When the service was over, the pastor, who is a godly, humble, sweet, wonderful servant of the Lord, the pastor went to the man and said, "Sir, why did you not come with those boys?" 

And that man replied to the pastor, he said, "I was waiting for God to speak to me to tell me to do it." 

And the pastor replied, "Sir, if God does not speak to your heart in a service like that, and in a message like that, and in these two boys, God does not speak at all!"   

And that is the truest word that any pastor ever spoke in his ministry.  If God does not speak to a man in his children, and if God does not speak to a man in his home, and if God does not speak to a man in the responsibilities of these the Lord has placed in His care, then God does not speak at all. 

These are the ways that God speaks to us today.  Lord, humbly may I listen.  And may I respond as in the word, as in the inner conviction of the Spirit, as in those moments of quiet intercession, as in the need of God’s witness in the earth, and as in the face of my children and in the circle of my home, I hear the voice of God. 

In a moment we shall stand to sing our hymn of appeal.  And while we sing it, you, a family you, a couple you, a one somebody you, "Pastor, God has spoken to me and I am coming.  I have made that decision and I am coming."  In the balcony round, you, on this lower floor into the aisle and down here to the front, "Here I am, pastor."  Make that decision now.  Do it now where you are seated.  Up there, down here, make that decision now.  "God has spoken to me and I am coming."  Giving your heart to the Lord, dedicating your life to God, putting your life in the fellowship of this dear church, "Pastor, this is my wife and these are our children.  All of us are coming today."  Or just you; in a moment when we stand to sing, stand up coming.  Down one of those stairways or into the aisle and here to the front, "Here I am.  I am answering God’s call today and here I come."  Do it now, while we stand and while we sing.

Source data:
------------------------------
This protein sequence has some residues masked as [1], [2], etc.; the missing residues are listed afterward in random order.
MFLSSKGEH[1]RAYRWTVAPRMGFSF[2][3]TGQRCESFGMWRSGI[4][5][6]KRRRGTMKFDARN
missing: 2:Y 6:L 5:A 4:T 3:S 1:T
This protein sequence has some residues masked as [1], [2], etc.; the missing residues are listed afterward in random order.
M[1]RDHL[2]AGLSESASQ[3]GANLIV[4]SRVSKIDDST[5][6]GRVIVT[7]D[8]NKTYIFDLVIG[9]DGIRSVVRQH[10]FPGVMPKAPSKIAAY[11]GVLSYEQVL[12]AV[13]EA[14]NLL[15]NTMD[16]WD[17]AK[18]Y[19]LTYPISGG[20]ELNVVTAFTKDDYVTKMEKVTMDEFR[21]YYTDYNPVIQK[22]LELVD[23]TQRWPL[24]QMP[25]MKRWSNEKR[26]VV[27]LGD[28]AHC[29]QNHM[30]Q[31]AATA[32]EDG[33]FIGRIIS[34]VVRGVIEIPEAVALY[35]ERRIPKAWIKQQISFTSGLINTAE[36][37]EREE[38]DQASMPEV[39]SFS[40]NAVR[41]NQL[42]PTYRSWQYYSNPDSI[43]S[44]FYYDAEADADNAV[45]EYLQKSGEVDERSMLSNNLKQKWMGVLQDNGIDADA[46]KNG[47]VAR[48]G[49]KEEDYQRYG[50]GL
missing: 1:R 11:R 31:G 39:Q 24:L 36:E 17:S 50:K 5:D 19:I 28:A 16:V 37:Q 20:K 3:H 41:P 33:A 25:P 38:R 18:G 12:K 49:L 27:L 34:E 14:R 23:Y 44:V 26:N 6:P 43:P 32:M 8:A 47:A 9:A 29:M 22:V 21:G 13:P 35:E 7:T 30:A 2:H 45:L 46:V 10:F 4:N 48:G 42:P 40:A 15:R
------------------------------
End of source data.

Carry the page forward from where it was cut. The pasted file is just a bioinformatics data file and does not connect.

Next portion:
HOW GOD SPEAKS TO US

Dr. W. A. Criswell

Hebrews 1:1-2

12-27-70

 

I.          In days past God spake unto our fathers

A.  Unusual and unique ways

1.  Urim and Thummin(Exodus 28:30, Leviticus 8:8, 1 Samuel 10:19-22, 14:37-42, Nehemiah 7:65, Numbers 20:8)

2.  Minstrel (2 Kings 3:15)

3.  Balaam’s donkey(Numbers 22:28)

B.  In great crises

1.  To Abraham at the offering of Isaac(Genesis 22)

2.  To Moses in the burning bush(Exodus 3)

3.  In trumpet tones to the people from atop flaming Sinai(Exodus 19:17-19)

4.  To Samuel, by name(1 Samuel 3)

5.  To Daniel in visions and dreams

6.  Gabriel sent to speak to Zacharias(Luke 1)

7.  To Saul of Tarsus on the road to Damascus(Acts 22)

8.  To John on the isle of Patmos(Revelation 1:17-18)

C.  Because of these examples, I used to pray for a similar experience

 

II.         How God speaks to us today

A.  His Word – first and foremost

1.  Prayer is us speaking to God; God speaks to us when we read the Bible(Genesis 18:27, Luke 4:16-21)

2.  All experiences to be judged, guided by the Word

3.  Prophets, apostles, saints studied the Word(Psalm 119:105, 2 Timothy 4:13)

B.  Inwardly, with a guided and trained Christian sensitivity(1 Timothy 3:9)

C.  In quietness, rest and assurance(Isaiah 30:15, 1 Kings 19:12, Proverbs 3:5)

D.  In need, in a call

E.  In family relationships(1 Timothy 5:8)

1.  Revival in St. Louis